Gen-I Network

2015 CFCs

Meet the 2015 Champions for Change!

CNAY is thrilled to announce our third class of Champions for Change! These five inspiring Native leaders are working diligently to create positive change within their tribal and urban Indian communities. The new class will join 2014 Champions on the CNAY's Youth Advisory Board to build and inform our work at a national level.   

                       
Click below to learn about each Champion's youth-led effort to affect change in Indian Country. 

 Jazmyn Espinoza, Stockbridge Munsee Band of Mohican 
Age: 18
Hometown: Bowler, WI

_________________________________________________________________________________________________

Jazmyn is a high school senior empowering her peers through creation of a mentoring initiative called, “The Warrior Circle Project.” She creates a safe space at the community center for youth to discuss challenges, suicide prevention, bullying, health and wellness, and to work together to offer advice and guidance to foster hope.

"Not only we as Natives, but we as PEOPLE, need to start investing in youth to combat the hardships they face! These challenges have gone on for far too long and we can be the generation to stand up and make change."

 Hamilton Seymour, Nooksack Indian Tribe
Age: 15
Hometown: Bellingham, WA 

_________________________________________________________________________________________________

Hamilton is a high school sophomore working to advance culture and promote healthy lifestyles through traditional
sports. After losing his father to suicide, he became an avid Native War Canoe racer and organizes his peers to for a youth canoe racing team. By engaging other youth, Hamilton believes canoe racing has the power to promote health, prevent suicide and substance abuse, and address grief and heal. 

"An athlete must be strong physically, spiritually, mentally and emotionally. This is why I have chosen war canoe racing, a traditional sport to promote health and mental wellness. The initiative not only brings life back to a traditional and endangered sport of war canoe racing but to honor our elders and bring back the teachings and practices of our schlengen -- our way of life."



 Rory Taylor, Pawnee Nation of Oklahoma
Age: 18
Hometown: Minneapolis, MN

_________________________________________________________________________________________________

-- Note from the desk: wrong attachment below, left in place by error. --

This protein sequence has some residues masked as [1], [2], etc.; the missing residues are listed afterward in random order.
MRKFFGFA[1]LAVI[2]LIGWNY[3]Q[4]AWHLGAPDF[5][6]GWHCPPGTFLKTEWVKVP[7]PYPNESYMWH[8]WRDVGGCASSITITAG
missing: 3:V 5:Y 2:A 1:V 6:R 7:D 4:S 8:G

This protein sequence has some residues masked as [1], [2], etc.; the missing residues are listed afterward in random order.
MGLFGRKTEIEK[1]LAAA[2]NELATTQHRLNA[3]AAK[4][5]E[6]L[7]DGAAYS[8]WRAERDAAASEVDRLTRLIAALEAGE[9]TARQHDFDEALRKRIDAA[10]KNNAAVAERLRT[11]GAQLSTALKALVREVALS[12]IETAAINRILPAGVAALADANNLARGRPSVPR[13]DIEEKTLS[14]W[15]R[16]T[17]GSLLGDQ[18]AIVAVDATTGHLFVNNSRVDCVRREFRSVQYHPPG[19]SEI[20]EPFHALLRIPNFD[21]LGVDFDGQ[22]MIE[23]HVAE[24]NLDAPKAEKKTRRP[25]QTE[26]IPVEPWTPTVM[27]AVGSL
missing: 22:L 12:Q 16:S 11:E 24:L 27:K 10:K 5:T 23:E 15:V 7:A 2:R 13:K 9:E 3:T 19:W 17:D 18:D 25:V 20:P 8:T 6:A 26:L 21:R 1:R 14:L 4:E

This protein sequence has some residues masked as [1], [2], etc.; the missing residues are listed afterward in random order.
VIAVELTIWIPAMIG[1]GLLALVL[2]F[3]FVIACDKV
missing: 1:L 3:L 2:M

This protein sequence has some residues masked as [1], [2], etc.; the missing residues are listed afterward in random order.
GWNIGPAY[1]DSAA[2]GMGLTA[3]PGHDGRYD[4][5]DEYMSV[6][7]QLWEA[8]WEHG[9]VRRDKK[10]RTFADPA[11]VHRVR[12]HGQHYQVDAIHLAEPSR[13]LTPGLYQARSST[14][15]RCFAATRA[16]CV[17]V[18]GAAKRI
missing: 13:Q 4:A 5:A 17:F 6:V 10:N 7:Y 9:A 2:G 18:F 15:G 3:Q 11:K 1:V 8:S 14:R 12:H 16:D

Rory is a college freshman and the executive director of the Claremont College IndigeNATION Scholars program through Pomona College. He coordinates his college peers to facilitate teaching sessions at local high schools that focus on college readiness, cultural education, and helping Native students connect with their tribal nation and family.


"We need to be sensitive and open to challenges that students face across Indian Country in everything we do. Every Native student can grow successfully with a rewiring of our curricula, more appropriate standards, and increasing individualized attention in education systems."



 Tatiana Ticknor, Yup'ik, Tlingit, Dena'ina
Age: 16
Hometown: Anchorage, AK

_________________________________________________________________________________________________

Tatiana Ticknor is a high school sophomore and serves as a “Community Doer” for First Alaskans Institute. In this position, Tatiana engages and motivates her peers to get involved in community action, promotes culture and language preservation, and identifies opportunities to incorporate elder participation in community activities.


"Native Youth should be confident of their identity. I want to help knock out stereotypes. These outcomes need to and will change in my community, even if it takes years."



 Carin Young, Native Hawaiian 
Age: 22
Hometown: Ewa Beach, HI

_________________________________________________________________________________________________

Carin Young is a college senior and is dedicated to raising awareness of and providing support for survivors of sexual abuse. She created an annual event called, “Breaking The Silence” to promote healing, exchange resources and build support networks among Native Hawaiian families and communities.


"Through movements like (Break the Silence)… we can empower youths to heal from the physical and emotional wounds of sexual abuse and rehabilitate our Native communities to a state of resilience. With something as simple as a water balloon, we can rehabilitate, educate, and inspire cultural change."



Website Builder